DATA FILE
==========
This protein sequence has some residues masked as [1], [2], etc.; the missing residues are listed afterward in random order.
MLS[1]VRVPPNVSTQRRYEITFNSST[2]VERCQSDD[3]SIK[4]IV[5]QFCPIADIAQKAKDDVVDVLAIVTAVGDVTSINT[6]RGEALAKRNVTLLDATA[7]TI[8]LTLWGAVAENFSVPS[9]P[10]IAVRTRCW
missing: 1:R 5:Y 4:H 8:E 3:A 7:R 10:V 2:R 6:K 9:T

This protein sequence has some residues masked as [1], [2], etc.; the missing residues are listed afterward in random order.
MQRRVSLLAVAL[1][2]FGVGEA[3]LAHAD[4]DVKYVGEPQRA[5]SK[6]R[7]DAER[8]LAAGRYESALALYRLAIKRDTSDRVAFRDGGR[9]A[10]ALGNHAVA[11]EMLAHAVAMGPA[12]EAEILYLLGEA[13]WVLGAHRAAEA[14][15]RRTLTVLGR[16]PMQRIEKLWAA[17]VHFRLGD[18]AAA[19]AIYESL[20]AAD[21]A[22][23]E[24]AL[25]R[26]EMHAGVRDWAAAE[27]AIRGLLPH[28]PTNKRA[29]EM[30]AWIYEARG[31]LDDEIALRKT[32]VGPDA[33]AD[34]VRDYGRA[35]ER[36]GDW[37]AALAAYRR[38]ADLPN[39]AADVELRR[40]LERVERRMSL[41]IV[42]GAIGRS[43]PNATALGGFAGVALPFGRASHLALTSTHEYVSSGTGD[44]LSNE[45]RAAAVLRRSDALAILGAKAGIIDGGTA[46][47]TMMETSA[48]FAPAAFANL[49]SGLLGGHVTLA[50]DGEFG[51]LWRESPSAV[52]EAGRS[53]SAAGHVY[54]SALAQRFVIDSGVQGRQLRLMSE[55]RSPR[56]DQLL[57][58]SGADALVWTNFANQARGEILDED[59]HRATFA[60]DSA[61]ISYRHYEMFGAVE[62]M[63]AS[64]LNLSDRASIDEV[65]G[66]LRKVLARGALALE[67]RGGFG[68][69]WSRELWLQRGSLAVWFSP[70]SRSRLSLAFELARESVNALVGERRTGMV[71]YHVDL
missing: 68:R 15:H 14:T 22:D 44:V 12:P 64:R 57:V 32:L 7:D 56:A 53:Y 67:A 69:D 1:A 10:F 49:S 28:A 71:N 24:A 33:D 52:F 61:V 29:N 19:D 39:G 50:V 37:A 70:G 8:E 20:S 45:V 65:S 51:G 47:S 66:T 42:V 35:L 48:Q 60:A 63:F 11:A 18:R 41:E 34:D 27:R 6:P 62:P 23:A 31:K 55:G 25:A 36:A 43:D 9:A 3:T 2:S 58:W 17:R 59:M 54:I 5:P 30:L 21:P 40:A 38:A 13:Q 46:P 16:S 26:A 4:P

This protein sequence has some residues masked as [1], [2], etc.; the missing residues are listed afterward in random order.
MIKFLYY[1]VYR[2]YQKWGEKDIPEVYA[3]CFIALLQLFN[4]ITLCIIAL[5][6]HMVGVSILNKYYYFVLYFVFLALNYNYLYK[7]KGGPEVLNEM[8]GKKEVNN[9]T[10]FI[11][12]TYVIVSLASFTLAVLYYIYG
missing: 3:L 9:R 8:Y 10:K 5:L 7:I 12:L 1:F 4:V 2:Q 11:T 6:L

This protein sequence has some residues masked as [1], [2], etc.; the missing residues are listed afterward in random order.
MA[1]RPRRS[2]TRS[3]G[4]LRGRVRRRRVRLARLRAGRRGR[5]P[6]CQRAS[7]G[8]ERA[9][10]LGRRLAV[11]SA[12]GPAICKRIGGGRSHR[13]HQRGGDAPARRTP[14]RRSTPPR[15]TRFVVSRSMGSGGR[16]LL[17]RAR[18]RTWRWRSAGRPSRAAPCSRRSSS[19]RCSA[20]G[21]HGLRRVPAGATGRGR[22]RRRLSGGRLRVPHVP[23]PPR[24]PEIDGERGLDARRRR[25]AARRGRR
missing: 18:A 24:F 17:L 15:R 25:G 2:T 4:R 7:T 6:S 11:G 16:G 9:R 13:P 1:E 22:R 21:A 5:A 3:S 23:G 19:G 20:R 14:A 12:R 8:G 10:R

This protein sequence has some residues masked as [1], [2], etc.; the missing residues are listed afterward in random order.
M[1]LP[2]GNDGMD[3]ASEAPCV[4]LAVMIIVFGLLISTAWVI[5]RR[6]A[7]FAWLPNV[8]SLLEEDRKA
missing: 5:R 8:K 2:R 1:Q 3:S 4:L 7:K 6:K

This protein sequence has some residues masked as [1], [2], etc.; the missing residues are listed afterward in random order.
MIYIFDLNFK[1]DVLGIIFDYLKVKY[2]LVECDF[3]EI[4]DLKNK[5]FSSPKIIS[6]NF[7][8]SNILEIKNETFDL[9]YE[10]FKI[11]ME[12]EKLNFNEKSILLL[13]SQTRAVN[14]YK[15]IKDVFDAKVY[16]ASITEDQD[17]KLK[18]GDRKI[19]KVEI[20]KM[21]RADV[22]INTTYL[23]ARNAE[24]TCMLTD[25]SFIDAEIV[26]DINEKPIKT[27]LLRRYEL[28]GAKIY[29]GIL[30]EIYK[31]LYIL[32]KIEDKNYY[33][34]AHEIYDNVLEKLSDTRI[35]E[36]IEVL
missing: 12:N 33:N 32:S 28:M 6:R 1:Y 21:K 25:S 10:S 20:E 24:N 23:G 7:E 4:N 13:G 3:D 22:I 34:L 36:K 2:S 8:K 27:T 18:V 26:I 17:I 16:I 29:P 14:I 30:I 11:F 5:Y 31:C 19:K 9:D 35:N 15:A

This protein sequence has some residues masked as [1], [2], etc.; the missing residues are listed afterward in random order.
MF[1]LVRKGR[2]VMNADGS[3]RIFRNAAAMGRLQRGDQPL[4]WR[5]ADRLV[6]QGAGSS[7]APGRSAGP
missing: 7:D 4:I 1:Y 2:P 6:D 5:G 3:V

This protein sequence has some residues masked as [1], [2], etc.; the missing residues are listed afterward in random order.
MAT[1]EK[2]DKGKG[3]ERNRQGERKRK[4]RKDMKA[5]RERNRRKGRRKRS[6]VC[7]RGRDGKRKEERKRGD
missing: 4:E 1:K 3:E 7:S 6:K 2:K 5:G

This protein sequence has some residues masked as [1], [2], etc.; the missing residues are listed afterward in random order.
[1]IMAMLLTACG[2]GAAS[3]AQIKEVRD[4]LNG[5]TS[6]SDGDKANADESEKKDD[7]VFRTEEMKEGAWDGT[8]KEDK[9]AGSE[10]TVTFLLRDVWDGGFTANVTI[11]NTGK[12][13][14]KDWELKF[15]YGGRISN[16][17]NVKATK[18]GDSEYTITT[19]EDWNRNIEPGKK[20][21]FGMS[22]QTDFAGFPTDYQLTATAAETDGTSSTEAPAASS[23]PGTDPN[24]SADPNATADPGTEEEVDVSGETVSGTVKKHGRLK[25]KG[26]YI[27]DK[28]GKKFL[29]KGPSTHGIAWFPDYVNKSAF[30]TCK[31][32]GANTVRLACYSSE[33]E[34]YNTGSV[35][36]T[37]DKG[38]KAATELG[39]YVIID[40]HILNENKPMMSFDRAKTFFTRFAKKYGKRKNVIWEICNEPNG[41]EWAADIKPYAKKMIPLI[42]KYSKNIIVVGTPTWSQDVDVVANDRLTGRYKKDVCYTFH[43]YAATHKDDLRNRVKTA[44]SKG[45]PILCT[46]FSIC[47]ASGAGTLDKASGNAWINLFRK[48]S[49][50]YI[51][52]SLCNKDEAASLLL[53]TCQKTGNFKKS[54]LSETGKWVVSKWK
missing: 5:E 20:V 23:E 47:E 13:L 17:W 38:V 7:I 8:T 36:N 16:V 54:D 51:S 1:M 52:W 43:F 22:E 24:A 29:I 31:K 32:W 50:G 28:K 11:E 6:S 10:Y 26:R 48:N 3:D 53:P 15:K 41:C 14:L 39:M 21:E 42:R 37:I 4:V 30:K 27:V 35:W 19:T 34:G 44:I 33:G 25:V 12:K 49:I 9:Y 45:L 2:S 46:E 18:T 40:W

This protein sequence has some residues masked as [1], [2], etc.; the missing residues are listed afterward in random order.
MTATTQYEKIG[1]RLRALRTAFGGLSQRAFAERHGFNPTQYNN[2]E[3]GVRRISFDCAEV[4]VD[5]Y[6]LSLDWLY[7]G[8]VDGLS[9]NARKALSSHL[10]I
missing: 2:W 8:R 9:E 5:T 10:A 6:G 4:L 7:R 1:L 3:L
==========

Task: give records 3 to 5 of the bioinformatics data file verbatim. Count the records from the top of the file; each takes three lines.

This protein sequence has some residues masked as [1], [2], etc.; the missing residues are listed afterward in random order.
MIKFLYY[1]VYR[2]YQKWGEKDIPEVYA[3]CFIALLQLFN[4]ITLCIIAL[5][6]HMVGVSILNKYYYFVLYFVFLALNYNYLYK[7]KGGPEVLNEM[8]GKKEVNN[9]T[10]FI[11][12]TYVIVSLASFTLAVLYYIYG
missing: 3:L 9:R 8:Y 10:K 5:L 7:I 12:L 1:F 4:V 2:Q 11:T 6:L

This protein sequence has some residues masked as [1], [2], etc.; the missing residues are listed afterward in random order.
MA[1]RPRRS[2]TRS[3]G[4]LRGRVRRRRVRLARLRAGRRGR[5]P[6]CQRAS[7]G[8]ERA[9][10]LGRRLAV[11]SA[12]GPAICKRIGGGRSHR[13]HQRGGDAPARRTP[14]RRSTPPR[15]TRFVVSRSMGSGGR[16]LL[17]RAR[18]RTWRWRSAGRPSRAAPCSRRSSS[19]RCSA[20]G[21]HGLRRVPAGATGRGR[22]RRRLSGGRLRVPHVP[23]PPR[24]PEIDGERGLDARRRR[25]AARRGRR
missing: 18:A 24:F 17:L 15:R 25:G 2:T 4:R 7:T 6:S 11:G 16:G 9:R 13:P 1:E 22:R 21:A 5:A 3:S 23:G 19:G 20:R 14:A 12:R 8:G 10:R

This protein sequence has some residues masked as [1], [2], etc.; the missing residues are listed afterward in random order.
M[1]LP[2]GNDGMD[3]ASEAPCV[4]LAVMIIVFGLLISTAWVI[5]RR[6]A[7]FAWLPNV[8]SLLEEDRKA
missing: 5:R 8:K 2:R 1:Q 3:S 4:L 7:K 6:K